‘Toxic’ leadership hurts women in South African universities

Study author says results demonstrate pervasive nature of patriarchy in higher education

October 19, 2021
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Female staff in South African universities are on the receiving end of high levels of “toxic” leadership, according to a study.

Delegates to a conference on female leadership in South Africa were asked to say to what extent they agreed or disagreed with a series of statements describing traits of toxic leadership.

Of the 48 attendees who completed the online survey, the participants overwhelmingly either “agreed’ or “strongly agreed” that their line manager embodied the 30 toxic behaviours they were presented with.

The report authors gave “strongly disagreed” a score of 1, rising to a score of 6 for “strongly agreed” and calculated the mean scores. The statement “acts only in the best interest of his/her next promotion” had the highest levels of agreement, with a score of 5.71. Other statements with very high averages include: “assumes that he/she is destined to enter the highest ranks of my organisation”, 5.54; “will ignore ideas that are contrary to his/her own”, 5.52; and “speaks poorly about subordinates to other people in the workplace”, 5.29.

Even the statement with the lowest mean, “invades the privacy of subordinates”, scored 4.65 out of a potential 6, according to a paper published in Higher Education Policy.

The questions were divided into five areas of toxic leadership: self-promotion; abusive supervision; unpredictability, such as explosive outbursts; narcissism; and authoritarian leadership. The mean score for all areas was at least a 5. The narcissism category had the highest score – 5.52.

The respondents ranged from members of the executive management committees and executive deans down to lecturers.

Co-author Tessie Herbst, a psychologist who works in academic leadership development at Tshwane University of Technology, said she had been surprised to note that, in some areas, female staff in management roles experienced higher levels of toxicity than more junior women. This was the case for both abusive supervision and authoritarian leadership, she said.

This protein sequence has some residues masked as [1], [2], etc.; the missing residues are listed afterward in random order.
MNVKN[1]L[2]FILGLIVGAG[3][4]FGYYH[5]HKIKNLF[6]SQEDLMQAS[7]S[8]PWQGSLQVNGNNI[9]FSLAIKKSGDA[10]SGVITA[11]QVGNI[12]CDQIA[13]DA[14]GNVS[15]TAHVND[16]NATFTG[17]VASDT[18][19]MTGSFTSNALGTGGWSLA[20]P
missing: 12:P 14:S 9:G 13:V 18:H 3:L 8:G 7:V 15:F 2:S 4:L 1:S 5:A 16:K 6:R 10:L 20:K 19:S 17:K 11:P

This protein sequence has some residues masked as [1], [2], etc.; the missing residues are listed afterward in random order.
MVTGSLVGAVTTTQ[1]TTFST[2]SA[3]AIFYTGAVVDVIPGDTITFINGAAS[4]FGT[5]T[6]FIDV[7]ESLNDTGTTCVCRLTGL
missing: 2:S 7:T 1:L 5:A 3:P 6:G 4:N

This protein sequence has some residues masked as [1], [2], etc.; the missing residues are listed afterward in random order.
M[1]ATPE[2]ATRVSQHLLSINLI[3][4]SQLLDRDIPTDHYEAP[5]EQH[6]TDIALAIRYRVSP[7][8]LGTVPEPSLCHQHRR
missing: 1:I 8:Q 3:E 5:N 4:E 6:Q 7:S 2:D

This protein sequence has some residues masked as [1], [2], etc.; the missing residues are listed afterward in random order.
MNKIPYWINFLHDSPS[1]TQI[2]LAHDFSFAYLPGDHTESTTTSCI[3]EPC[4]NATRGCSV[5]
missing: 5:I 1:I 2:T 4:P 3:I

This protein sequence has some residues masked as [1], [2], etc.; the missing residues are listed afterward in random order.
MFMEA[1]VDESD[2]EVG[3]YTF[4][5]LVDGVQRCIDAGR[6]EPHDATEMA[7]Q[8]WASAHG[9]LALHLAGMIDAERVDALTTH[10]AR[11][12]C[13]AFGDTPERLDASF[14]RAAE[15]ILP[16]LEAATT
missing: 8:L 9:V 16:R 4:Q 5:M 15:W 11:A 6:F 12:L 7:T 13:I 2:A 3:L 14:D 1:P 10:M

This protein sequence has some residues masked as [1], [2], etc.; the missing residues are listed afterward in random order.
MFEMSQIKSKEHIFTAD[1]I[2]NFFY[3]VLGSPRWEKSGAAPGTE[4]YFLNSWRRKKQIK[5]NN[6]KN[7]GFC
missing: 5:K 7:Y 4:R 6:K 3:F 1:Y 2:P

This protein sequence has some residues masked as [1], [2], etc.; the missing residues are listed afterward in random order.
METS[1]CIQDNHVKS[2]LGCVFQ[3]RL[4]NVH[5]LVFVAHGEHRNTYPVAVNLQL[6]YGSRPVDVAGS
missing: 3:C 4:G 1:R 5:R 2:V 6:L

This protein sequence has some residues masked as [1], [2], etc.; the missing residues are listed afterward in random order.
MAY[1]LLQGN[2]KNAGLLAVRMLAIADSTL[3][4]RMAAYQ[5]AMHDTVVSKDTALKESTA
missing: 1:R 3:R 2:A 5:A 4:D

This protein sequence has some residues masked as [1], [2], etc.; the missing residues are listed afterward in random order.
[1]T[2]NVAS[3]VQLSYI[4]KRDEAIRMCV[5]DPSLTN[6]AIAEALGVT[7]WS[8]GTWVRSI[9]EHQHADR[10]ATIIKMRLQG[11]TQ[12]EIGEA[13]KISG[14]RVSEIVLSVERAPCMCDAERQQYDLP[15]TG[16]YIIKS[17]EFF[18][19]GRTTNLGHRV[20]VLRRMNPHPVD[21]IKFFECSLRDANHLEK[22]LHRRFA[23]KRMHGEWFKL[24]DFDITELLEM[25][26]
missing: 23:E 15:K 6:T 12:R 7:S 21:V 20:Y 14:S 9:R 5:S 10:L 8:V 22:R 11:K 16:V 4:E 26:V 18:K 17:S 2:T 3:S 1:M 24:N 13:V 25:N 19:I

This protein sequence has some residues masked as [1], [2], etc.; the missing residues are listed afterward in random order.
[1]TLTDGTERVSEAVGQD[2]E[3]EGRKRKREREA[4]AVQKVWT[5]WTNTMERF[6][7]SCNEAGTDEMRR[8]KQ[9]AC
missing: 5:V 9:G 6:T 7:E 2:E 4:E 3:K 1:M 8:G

The survey also included qualitative questions. One participant described the fear she experienced because of her manager’s unpredictability; this left her “afraid to trigger a similar outburst”, which then resulted in “withdrawals from engagement with him”.

One commented that fighting between juniors was “seen as good” by leadership. Another said of their line manager, “If I show him clear evidence of something he has done wrong, he will still deny it or say he does not remember it.”

The participants described in strong terms how toxic leadership adversely affected employee morale and productivity. One said the poor leadership led to “anxiety and emotional draining”; another said it resulted in high staff turnover caused by emotional stress.

Respondents also mentioned suffering a loss of confidence in themselves and low self-esteem, the authors say.

Dr Herbst said the results showed the extent to which South Africa’s patriarchal society had influenced how leadership was viewed, even in higher education, with male traits of aggressiveness rewarded over thoughtfulness and compassion.

The problem was that “rather than seeing the need to fix the system, women feel like they need to fix themselves”, particularly as universities readily send them on “female leadership courses” to do so, she continued. This results in many of them becoming “toxic leaders” themselves.

Dr Herbst noted that the qualitative data showed that respondents sometimes experienced toxic leadership from women, as well as from men.

“We need to change the culture to universities. We are in denial about gender bias and the characteristics being valued,” she said. “We must value the diversity of what women bring to leadership, instead of just promoting more of the same.”

anna.mckie@timeshighereducation.com

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Reader's comments (3)

I imagine living in South Africa, as society implodes with criminality looting and killing, the least of your problems is disliking the management style of your institution!
I imagine actually living and working in a place, rather than just reading the comments section of U.K. tabloids, leads to being better informed.
A similar study should be conducted and this time the survey should be sent to men who reports to female line managers.

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